“Sundays were sacred for two other reasons as I was growing up. They were both the day that I attended church and the day that I spent rehearsing my hardest. This may seem against the idea of “rest on the Sabbath,” but it was the most sacred way I could spend my time: developing the talents that God gave me. The best way I can imagine to show my thanks is to make the very most of the gift that God gave me.”

Isn’t that beautiful? I love it. I always remembered it. I love the idea of using Sunday to do what I love, to develop the talents God gave me. To be honest, it’s a daily prayer of mine, “Help me develop the gifts and talents You gave me. Give me the focus and direction…..” I try to remember to do the things I love on Sunday. I get sidetracked, of course, but I try to notice and rein myself in.  I also try to make time every day too.

I’m not Michael and I’m not Nadja, but I’m me. And, I know I have been given unique gifts. Everyone has. It’s up to me to do something with them. It’s a celebration of life to me. It’s so easy to leave the things we love and are good at for when we “have time”. But, I really need to make the time. If it’s important to me, it’s important to do.

So, I get up at 4:45 am every day, and I practice what I want to get better at, the things I was born loving. It’s my joy. I’m not world class at any of these things. It doesn’t matter. I love doing them. It’s my celebration of me and my thank you to God. They are my gifts. I love to use them. I want to get better at them. It all deserves my time and attention. The hours from 4:45 until 8:00, fly faster than any others.

The thing is….I like to wake up and spend a little God time too. And, often, I feel bad if I lose my focus and get side-tracked from doing that first thing, like today. I’m sitting here writing this and I haven’t said hello to God yet, haven’t written my thank you note to Him…..I love doing that. It’s my pleasure. “Thank you, God, it’s gorgeous today….” I feel bad when I don’t get to it. Then I remembered Michael. Watching his video and seeing his awesome talent in action reminded me of the quote above. And, I thought to myself that if I don’t sit with God first thing, sitting down to write, or paint, or cook or run is sort of the same thing isn’t it? I’m honoring God by using the gifts he gave me. The thing is, while I’m doing the things I love, I often find myself talking to God anyway. “Thank you, God. Thank you for everything. I love this so much….”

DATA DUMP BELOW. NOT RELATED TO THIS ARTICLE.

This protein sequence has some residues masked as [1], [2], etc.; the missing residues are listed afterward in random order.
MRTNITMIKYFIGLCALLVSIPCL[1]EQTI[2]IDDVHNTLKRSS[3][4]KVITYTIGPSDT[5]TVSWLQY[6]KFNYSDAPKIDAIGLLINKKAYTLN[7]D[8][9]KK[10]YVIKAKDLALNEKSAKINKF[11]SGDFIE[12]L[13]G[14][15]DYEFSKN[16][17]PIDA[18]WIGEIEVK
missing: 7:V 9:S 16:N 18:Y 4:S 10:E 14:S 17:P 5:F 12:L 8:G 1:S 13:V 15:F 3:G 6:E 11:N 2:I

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A Limited Palette

Image 12One of my customers recently asked about fixing up the outside of their mountain home with plantings and flowers, clean up their garden beds, etc… An old friend was riding his motorcycle across the country to visit them, and they wanted to spruce things up. Did I know anybody who could do it? “Yes. Me!”  She was surprised, “Really? You would do that?” Well, yeah! It’s what I love to do when I’m not working.

My challenge with this project was that it was the last week of July, way past summer planting time. I stopped at my favorite nursery on the way home. As you would guess, the pickings were pretty limited at this point, very few flowers, lots of foliage, everything Image 20outgrowing their little plastic pots. But that was okay. There was a ton of one of my favorites, coleus. It’s a foliage plant with a lot of variation in color. I would make this work. I had to visualize creating something beautiful using what was available.

I went back the next day and had the best morning! The nursery was empty at 8:00 am. It was raining. The sound of the rain on the corrugated roof of the giant greenhouse was wonderful. I grabbed a cart and wandered around. I actually got choked up I was so happy. All I kept thinking was that someone was paying me to do what I love to do. And, it was raining! An added bonus to me.  It felt like a favorite cozy day.

Image 18The limited choices of the late season made it a creative challenge. Fun stuff. What could I do with what was available? As I was writing about this, I thought about my art classes in college. We weren’t just unleashed to create, there were always assignments and perimeters. “Use a 2″ brush, black ink to draw this person’s pose in 10 seconds….. Now do it again…. Again.” (warm-ups for life drawing) I loved that. What can I do with what I have?

Then, of course, when I got on that track of thinking I applied it to everything. It’s a good skill to have in every part of life, come to think of it. It comes in handy when you are divorced, broke and have two kids to Image 13feed. What can I make for dinner for under $10.00. Tofu and rice! It’s my oldest son’s favorite meal to this day.

A limited palette. I like that. It applies to everything really. We all have a limited palette in some ways. We have what we have to work with. Now what can we do with it? Our palettes are limited by our health, our finances, our living situation, Image 9our time, energy, resources, location, etc…..I can’t wait to create the life I want until I have everything perfect. I can work with what I have though.